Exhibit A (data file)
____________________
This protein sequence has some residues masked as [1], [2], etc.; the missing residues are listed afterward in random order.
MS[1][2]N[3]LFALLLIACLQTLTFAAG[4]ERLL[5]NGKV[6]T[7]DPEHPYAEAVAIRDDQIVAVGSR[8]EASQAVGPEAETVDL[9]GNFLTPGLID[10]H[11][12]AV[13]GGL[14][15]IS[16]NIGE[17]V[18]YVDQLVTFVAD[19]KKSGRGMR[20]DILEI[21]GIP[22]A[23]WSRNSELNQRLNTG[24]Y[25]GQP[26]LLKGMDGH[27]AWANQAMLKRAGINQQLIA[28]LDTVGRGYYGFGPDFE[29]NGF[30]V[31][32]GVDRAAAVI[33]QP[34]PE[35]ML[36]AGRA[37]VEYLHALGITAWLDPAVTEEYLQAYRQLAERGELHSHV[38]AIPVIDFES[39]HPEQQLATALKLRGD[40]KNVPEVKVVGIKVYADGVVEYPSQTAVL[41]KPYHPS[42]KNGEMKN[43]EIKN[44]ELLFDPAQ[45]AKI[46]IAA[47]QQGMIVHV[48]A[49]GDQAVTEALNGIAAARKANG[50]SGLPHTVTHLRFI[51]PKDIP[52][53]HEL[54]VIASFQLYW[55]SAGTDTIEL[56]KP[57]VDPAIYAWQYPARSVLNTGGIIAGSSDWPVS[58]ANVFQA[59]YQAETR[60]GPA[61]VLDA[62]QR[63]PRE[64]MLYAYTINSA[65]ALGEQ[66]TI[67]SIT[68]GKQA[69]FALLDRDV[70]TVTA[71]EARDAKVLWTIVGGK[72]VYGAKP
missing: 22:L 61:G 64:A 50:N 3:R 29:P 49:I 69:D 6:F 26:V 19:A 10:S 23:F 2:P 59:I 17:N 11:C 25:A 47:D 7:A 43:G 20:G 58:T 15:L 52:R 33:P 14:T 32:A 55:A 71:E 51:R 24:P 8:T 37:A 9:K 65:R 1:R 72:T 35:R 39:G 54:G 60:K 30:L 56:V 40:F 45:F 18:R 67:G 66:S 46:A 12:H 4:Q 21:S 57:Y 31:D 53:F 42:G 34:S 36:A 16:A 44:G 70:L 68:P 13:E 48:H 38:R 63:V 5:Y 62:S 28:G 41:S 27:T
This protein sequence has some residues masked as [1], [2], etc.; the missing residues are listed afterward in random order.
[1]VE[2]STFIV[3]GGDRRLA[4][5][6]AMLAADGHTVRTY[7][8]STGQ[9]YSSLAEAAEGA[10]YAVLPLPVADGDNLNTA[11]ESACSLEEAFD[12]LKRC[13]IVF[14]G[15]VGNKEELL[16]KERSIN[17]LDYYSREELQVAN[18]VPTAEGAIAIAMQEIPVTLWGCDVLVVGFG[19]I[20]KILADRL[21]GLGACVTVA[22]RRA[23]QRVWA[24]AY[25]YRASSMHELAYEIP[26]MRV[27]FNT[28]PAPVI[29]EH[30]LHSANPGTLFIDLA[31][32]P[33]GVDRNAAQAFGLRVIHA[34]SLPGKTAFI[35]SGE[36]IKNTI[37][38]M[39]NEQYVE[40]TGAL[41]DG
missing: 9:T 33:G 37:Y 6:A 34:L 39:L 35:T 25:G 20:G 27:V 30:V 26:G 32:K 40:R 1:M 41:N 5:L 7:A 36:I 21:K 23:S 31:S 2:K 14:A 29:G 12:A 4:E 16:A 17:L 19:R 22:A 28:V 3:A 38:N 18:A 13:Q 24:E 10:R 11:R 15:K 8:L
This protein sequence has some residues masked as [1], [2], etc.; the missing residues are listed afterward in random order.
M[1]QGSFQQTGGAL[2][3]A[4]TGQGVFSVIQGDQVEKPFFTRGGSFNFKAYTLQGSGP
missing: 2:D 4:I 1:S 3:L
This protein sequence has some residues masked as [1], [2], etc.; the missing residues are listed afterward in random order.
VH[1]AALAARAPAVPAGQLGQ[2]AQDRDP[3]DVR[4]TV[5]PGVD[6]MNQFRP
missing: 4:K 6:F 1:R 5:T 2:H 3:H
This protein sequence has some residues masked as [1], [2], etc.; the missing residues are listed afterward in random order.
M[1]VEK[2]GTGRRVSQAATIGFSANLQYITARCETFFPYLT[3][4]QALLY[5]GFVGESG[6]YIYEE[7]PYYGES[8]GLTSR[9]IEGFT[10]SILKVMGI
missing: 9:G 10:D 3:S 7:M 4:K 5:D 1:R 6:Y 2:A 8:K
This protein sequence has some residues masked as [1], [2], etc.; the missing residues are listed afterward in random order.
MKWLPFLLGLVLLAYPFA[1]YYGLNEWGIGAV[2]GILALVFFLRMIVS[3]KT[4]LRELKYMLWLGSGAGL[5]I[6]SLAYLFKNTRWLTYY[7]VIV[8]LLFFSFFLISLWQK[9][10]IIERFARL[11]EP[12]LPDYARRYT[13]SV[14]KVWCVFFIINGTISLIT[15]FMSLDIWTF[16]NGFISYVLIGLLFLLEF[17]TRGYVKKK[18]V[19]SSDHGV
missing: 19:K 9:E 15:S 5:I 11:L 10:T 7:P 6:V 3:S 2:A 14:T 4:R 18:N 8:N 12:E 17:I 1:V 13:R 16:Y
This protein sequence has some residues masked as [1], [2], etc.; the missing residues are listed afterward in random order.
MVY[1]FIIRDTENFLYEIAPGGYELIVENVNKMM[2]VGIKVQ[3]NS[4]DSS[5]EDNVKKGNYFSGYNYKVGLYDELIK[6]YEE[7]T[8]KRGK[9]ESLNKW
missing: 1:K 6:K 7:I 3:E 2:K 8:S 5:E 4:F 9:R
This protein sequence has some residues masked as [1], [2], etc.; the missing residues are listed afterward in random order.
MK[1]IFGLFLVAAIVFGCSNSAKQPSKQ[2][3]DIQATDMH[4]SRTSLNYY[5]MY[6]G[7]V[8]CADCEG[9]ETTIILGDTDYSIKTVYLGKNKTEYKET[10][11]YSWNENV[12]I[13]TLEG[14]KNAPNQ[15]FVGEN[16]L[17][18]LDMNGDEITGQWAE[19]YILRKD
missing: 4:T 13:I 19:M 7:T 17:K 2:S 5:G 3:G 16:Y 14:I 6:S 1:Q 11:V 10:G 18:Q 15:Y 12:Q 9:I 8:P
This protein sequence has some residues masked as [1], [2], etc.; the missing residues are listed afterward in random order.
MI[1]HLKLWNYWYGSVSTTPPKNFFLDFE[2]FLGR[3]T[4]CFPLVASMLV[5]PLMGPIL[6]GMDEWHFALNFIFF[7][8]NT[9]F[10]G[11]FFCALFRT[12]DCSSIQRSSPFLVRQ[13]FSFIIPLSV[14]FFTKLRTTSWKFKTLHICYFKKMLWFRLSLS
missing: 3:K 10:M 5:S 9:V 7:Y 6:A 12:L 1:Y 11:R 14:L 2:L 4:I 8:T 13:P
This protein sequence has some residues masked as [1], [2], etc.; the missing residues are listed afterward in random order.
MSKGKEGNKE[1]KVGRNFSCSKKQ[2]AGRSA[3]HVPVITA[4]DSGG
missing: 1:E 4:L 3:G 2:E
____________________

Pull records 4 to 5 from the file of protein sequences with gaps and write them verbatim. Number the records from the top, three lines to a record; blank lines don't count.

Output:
This protein sequence has some residues masked as [1], [2], etc.; the missing residues are listed afterward in random order.
VH[1]AALAARAPAVPAGQLGQ[2]AQDRDP[3]DVR[4]TV[5]PGVD[6]MNQFRP
missing: 4:K 6:F 1:R 5:T 2:H 3:H
This protein sequence has some residues masked as [1], [2], etc.; the missing residues are listed afterward in random order.
M[1]VEK[2]GTGRRVSQAATIGFSANLQYITARCETFFPYLT[3][4]QALLY[5]GFVGESG[6]YIYEE[7]PYYGES[8]GLTSR[9]IEGFT[10]SILKVMGI
missing: 9:G 10:D 3:S 7:M 4:K 5:D 1:R 6:Y 2:A 8:K